13. The system of claim 9 further comprising:
an inflation hole formed in a sidewall of the hollow guidewire that allows fluid to be injected into the central lumen of the hollow guidewire when the rotary valve is open.
14. The system of claim 9 further comprising:
a containment groove circumferentially disposed about the rotary shaft, the containment groove mated to a protrusion extending inwardly from an inner diameter of the hollow guidewire to prevent axial movement of the rotary shaft within the hollow guidewire.
15. The system of claim 9 further comprising:
a polymeric plug formed around a portion of the rotary shaft within the hollow guidewire, the polymeric plug providing a fluid seal near the proximal end of the hollow guidewire.
16. The system of claim 15 further comprising:
a channel formed in a portion of the polymeric plug to allow fluid flow into the central lumen of the hollow guidewire when the rotary valve is open.
17. The system of claim 9 further comprising:
a detachable valve actuator operably attached to the hollow guidewire and the rotary shaft, wherein the rotary valve is rotated into one of an open position or a closed position when the valve actuator is actuated.
18. The system of claim 17 further comprising:
an inflation fluid port operably coupled to the detachable valve actuator, wherein fluid from an inflation fluid supply connected to the inflation fluid port flows through the central lumen of the hollow guidewire when the rotary valve is open.
19. A method of operating a balloon catheter, comprising:
rotating a rotary shaft, a portion of the rotary shaft extending within a hollow guidewire;
opening an inflation hole responsive to the rotation of the rotary shaft;
injecting fluid through the open inflation hole and through the hollow guidewire; and
inflating an inflatable balloon in communication with the hollow guidewire.
20. The method of claim 19 further comprising:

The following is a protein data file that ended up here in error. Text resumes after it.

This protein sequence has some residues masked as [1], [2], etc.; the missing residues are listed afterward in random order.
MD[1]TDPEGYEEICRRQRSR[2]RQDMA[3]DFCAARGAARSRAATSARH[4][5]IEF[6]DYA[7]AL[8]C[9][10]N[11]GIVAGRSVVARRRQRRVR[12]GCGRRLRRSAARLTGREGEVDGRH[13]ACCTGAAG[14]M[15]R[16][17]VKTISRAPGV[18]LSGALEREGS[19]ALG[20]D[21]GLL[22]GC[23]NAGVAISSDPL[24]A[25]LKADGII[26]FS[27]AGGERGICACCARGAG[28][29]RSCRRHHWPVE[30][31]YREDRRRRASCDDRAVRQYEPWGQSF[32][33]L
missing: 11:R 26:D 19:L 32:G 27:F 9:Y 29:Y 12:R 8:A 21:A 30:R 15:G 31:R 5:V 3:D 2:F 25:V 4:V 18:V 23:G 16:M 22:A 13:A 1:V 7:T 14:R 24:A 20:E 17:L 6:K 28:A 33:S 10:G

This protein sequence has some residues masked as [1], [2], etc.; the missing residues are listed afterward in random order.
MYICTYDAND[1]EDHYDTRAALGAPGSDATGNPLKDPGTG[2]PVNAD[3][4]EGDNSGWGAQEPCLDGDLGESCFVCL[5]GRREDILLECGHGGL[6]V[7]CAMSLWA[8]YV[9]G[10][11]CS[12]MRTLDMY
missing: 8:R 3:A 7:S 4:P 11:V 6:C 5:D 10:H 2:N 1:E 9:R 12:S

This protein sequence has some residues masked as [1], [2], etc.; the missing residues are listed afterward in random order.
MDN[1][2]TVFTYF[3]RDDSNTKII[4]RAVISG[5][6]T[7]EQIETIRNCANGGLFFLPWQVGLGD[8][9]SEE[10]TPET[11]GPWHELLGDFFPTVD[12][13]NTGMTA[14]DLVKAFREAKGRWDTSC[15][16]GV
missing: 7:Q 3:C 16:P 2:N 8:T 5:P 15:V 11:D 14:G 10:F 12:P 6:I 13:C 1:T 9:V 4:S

coupling a valve actuator to the rotary shaft and the hollow guidewire.
21. The method of claim 20 further comprising:
injecting fluid through an inflation port operably coupled to the valve actuator.
22. The method of claim 21 further comprising:
rotating the rotary shaft to close the inflation hole; and
detaching the valve actuator from the rotary shaft and the hollow guidewire.
23. The method of claim 22 further comprising:
reattaching the valve actuator to the rotary shaft and the hollow guidewire;
rotating the rotary shaft to open the inflation hole;
extracting fluid through the hollow guidewire; and
deflating the inflatable balloon.
24. The method of claim 23 further comprising:
rotating the rotary shaft to a closed position; and
removing the valve actuator from the rotary shaft and the hollow guidewire.
Description
FIELD OF THE INVENTION

This invention relates generally to balloon catheters and guidewire deployment of catheter-based treatment devices. More specifically, the invention relates to a balloon catheter with a rotary valve mechanism.

BACKGROUND OF THE INVENTION

Balloon catheter and guidewire-deployed treatment systems are used to temporarily occlude a vessel in the coronary vasculature during diagnostic and interventional procedures. Guidewires help guide the insertion of catheters and various medical instruments to a desired treatment location within the vasculature of a human body. A flexible guidewire can be advanced through the blood vessels until the guidewire extends across the vessel segment to be treated. Treatment catheters, such as a balloon dilation catheter for PTCA, may be inserted over the guidewire and similarly advanced through the vasculature until they reach the treatment site.

Balloon angioplasty is commonly used to alleviate stenotic lesions in blood vessels, thereby reducing the need for heart bypass operations. Medical balloon catheters also have been proven efficacious in treating a wide variety of blood vessel disorders such as intravascular restrictions due to atherosclerosis or restenosis.

Vascular stenoses, which may be partially or totally occluded, are often characterized by having a mineral component. A variety of different protocols have been developed for treating vascular diseases with these calcified areas. The treatment methodologies generally involve mechanically removing or reducing the size of the stenosis, mechanical debridement, atherectomy, balloon angioplasty, stenting, and bypass surgery procedures.